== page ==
Prince Edward Collegiate Institute’s (PECI) secondary school educators joined in with their counterparts across Ontario Wednesday as the Ontario Secondary School Teachers’ Federation (OSSTF) participated in a one-day full withdrawal of services in an effort to move contract negotiations forward with the province.
Local high school teachers are expected to be back on the picket lines this coming Wednesday as well as part of a one-off rotating work action.
Scott Marshall, president of local OSSTF, District 29, visited all eight secondary schools in his district Wednesday to show support, meet with members and indicate to the public how much he cares and wants see a central negotiated settlement with the Ministry of Education.
“This is not where we want to be, we want to be in the buildings doing our jobs,” Marshall said Wednesday outside PECI. “We started eight months ago trying to prevent all of this with strong education campaigns, we had a town hall meeting in Picton and one in Wellington.”
This one-day strike followed six days of information pickets and a limited withdrawal of administrative services which began Nov. 26 as the OSSTF reached an internal deadline of a new agreement not being reached.
“Right from the get-go, the government has been misleading the public on what these cuts will mean to student outcomes,” Marshall told The Gazette. “We tried to get in front of it and in the past week we’ve been conducting information pickets on our lunches and after school. So we’ve been doing what we can not to get here but today we think this is necessary to try and get the government to engage in some meaningful dialog that’s good for education.”
Working without a contract since late August, the province’s 60,000 OSSTF members include primarily public high school teachers but also include groups of occasional teachers, educational assistants, continuing education teachers and instructors, early childhood educators, psychologists, secretaries, speech-language pathologists, social workers, plant support personnel, university support staff, and many others in education.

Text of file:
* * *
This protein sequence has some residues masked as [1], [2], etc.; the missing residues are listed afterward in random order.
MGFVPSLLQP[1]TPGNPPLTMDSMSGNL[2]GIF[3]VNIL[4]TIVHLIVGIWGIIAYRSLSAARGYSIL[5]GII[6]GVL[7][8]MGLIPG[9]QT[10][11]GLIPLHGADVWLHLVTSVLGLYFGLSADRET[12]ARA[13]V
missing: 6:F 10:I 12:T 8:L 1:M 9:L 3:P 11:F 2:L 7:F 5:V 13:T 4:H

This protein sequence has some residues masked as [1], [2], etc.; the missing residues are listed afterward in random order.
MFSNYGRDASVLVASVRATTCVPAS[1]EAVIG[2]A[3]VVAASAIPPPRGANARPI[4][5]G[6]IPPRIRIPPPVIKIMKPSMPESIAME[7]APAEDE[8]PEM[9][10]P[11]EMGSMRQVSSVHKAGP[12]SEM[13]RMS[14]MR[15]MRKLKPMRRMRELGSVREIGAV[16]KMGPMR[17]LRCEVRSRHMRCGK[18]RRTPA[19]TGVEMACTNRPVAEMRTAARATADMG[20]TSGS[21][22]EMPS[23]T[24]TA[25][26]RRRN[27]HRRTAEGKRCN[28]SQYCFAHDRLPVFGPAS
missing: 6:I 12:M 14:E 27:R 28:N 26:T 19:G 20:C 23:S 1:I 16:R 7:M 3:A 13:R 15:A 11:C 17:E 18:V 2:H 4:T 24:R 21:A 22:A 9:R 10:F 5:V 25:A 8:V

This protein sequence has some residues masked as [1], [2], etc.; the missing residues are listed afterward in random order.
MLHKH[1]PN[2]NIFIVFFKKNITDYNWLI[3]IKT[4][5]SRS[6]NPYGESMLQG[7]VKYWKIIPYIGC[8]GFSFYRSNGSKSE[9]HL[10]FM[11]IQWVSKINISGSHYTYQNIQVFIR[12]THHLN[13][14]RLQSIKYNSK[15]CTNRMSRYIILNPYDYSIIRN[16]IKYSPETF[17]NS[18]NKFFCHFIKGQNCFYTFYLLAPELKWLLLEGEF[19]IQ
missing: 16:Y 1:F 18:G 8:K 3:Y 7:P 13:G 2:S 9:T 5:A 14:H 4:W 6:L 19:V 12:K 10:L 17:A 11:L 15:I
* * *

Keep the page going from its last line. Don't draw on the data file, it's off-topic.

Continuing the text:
With no contract in place and negotiations languishing members across Ontario finally voted for a strike mandate and Marshall said service withdrawal is the last card the OSSTF has to play.
“I think anytime your on a full withdrawal it’s a last resort,” Marshall expressed. “Because, as I said before, everyone wants to be in the building doing their job but there’s a lot at stake here, if the government carries through with the cuts they’ve put on the table, it’s going to set back the education quite a bit.”
Knowing the province held a public consultation on class sizes, e-learning and other issues which was completed in the spring, OSSFT officials have been pushing the province to release the details.
“There’s been a lot of gains made over the last decade and they (the province) did a broad public consultation in the spring and they haven’t made those findings public,” Marshall declared. “They said at the time they were doing that to inform them about where to go and the data from those consultations has leaked out and the public is in fact, against raising class sizes, the public is against the imposed e-learning model and the government has got a position that’s not consistent with what the public and the parents are saying.”
Wednesday’s strike did not afflict teachers with the Algonquin and Lakeshore Catholic District School Board as they carry a different union from public high school teachers.
For more information please visit www.osstf.on.ca